Support and Advice from TNPC's Parenting Experts

Late bloomers are kids who learn and grow in a normal fashion, but take their time doing it. For example, while most kids learn how to read by the age of six or seven, the late bloomer may not actually read until about eight or nine or even later.

It’s possible to late bloom in a number of different areas, such as walking, crawling, talking, reading, socializing with others, and so on. And while sometimes several areas are delayed, it’s possible for only one or two abilities to be affected.

The reasons for late blooming are still little understood. One possible explanation has to do with myelination or neural insulation of the brain which may take longer to achieve in a late blooming child. The main thing late blooming children need is patience and support. Don’t simply leave them alone expecting they’ll grow out of it, but provide them with experiences that can pave the way for their blooming.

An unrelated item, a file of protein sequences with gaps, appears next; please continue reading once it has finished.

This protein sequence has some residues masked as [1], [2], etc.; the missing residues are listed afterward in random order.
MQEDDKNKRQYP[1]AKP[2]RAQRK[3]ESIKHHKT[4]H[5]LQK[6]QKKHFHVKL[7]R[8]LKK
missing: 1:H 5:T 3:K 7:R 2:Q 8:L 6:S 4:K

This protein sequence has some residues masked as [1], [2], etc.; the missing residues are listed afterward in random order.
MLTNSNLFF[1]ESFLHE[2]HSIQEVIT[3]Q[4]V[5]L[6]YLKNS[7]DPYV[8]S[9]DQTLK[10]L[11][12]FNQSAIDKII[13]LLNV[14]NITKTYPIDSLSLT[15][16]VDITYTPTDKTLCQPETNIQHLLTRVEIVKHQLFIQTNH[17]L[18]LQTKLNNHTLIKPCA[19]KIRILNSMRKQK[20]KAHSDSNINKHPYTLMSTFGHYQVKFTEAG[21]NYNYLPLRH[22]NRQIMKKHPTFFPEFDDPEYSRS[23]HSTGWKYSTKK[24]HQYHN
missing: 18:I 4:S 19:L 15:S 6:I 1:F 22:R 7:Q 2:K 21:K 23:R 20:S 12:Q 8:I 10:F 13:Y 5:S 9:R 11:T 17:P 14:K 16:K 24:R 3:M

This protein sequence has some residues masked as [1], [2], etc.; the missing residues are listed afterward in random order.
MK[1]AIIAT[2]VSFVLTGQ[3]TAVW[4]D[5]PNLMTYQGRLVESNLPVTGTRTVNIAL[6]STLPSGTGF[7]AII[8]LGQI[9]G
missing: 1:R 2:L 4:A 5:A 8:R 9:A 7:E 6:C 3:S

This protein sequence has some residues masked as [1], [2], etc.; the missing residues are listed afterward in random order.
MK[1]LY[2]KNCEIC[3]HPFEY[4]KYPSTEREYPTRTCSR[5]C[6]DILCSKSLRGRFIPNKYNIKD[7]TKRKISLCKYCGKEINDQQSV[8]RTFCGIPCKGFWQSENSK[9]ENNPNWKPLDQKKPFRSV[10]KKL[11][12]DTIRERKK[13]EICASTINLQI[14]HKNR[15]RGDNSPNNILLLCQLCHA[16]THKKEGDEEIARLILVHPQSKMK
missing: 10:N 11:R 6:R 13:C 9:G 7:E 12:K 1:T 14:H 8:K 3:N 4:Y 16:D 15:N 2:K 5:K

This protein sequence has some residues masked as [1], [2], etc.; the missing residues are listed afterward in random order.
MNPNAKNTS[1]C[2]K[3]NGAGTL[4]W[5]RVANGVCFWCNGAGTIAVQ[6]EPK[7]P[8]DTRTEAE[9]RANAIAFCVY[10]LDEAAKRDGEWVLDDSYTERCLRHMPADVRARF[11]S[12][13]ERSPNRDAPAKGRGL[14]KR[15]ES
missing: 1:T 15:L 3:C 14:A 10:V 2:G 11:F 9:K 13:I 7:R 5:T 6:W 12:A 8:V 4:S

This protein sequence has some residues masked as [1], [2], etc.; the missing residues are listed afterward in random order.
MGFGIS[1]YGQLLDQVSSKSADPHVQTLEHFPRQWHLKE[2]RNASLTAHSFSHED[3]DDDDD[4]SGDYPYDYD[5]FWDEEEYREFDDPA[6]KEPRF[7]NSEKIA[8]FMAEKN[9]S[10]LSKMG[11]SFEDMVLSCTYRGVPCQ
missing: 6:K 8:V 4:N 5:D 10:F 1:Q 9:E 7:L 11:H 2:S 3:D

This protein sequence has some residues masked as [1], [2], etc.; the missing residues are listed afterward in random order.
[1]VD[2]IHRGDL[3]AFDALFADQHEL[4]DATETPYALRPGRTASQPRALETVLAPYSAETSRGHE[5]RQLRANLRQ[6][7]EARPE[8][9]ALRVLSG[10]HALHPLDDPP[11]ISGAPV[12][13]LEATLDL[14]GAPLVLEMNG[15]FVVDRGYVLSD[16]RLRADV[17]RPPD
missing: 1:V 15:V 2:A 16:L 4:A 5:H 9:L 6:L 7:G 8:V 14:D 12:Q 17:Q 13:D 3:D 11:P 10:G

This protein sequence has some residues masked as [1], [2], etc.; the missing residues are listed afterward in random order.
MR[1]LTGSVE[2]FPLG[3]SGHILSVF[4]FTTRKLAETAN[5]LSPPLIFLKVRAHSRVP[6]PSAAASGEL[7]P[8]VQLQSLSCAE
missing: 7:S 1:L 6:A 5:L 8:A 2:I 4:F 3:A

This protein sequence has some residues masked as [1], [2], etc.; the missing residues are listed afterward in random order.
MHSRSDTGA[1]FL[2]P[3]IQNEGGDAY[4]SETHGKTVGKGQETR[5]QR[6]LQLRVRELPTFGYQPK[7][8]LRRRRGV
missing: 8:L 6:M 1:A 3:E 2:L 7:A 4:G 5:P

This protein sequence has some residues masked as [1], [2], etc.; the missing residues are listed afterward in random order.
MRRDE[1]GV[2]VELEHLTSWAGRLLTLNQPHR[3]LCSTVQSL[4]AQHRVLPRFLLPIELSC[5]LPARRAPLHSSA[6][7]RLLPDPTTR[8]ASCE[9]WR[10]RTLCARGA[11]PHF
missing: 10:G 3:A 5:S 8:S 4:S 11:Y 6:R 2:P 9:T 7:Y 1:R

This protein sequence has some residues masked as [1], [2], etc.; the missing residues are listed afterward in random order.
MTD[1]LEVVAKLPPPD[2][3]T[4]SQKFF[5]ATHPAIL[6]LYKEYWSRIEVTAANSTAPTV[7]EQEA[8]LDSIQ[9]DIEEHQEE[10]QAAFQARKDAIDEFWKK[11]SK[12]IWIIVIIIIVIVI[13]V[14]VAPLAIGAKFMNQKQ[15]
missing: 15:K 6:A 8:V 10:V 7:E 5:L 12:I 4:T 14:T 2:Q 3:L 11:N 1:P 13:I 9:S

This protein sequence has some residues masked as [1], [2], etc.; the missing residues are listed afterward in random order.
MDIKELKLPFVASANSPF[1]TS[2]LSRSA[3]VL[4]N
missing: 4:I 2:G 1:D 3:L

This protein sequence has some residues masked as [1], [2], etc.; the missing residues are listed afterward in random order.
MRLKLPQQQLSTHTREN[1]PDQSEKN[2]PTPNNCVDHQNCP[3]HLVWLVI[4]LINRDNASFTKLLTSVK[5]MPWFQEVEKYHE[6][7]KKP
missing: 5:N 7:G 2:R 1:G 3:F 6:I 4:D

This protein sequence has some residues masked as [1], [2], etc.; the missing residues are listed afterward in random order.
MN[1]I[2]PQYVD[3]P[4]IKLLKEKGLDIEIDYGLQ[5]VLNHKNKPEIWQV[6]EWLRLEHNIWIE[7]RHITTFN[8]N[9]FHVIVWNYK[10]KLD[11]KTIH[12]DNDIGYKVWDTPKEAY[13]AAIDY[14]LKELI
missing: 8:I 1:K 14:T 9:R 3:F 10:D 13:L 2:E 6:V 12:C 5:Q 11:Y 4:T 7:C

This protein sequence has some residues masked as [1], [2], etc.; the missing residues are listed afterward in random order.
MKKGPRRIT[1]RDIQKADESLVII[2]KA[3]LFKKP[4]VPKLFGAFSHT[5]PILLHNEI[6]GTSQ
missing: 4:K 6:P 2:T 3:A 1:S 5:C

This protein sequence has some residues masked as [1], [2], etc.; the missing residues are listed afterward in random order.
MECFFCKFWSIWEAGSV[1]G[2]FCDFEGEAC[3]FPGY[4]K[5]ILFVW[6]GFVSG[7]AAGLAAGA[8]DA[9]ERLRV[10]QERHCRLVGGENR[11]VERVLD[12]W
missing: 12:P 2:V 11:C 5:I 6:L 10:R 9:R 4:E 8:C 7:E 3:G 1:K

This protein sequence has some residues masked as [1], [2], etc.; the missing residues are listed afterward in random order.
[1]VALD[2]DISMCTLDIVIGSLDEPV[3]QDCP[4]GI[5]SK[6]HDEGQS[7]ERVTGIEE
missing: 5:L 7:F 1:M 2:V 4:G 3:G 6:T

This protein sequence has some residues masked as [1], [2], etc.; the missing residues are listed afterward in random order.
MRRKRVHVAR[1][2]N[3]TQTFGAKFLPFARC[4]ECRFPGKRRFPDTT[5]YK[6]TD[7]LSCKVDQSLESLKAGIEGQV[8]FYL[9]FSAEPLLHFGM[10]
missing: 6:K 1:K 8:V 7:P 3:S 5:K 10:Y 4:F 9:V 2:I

Read them the book Leo the Late Bloomer about a little lion who comes into his own in his own time. Above all, don’t pressure and don’t give up; the late bloomer has his own timetables for growth.

Thomas Armstrong, Ph.D. is an award-winning author and speaker with twenty-eight years of teaching experience from the primary through the doctoral level, and over one million copies of his books in print on issues related to learning and human development. He is the author of nine books including Multiple Intelligences in the Classroom, In Their Own Way, Awakening Your Child’s Natural Genius, 7 Kinds of Smart, The Myth of the A.D.D. Child, ADD/ADHD Alternatives in the Classroom, and Awakening Genius in the Classroom. His books have been translated into sixteen languages, including Spanish, Chinese, Hebrew, Danish, and Russian.


Leave a Reply

Educational, Problem, Support and Advice, Temporary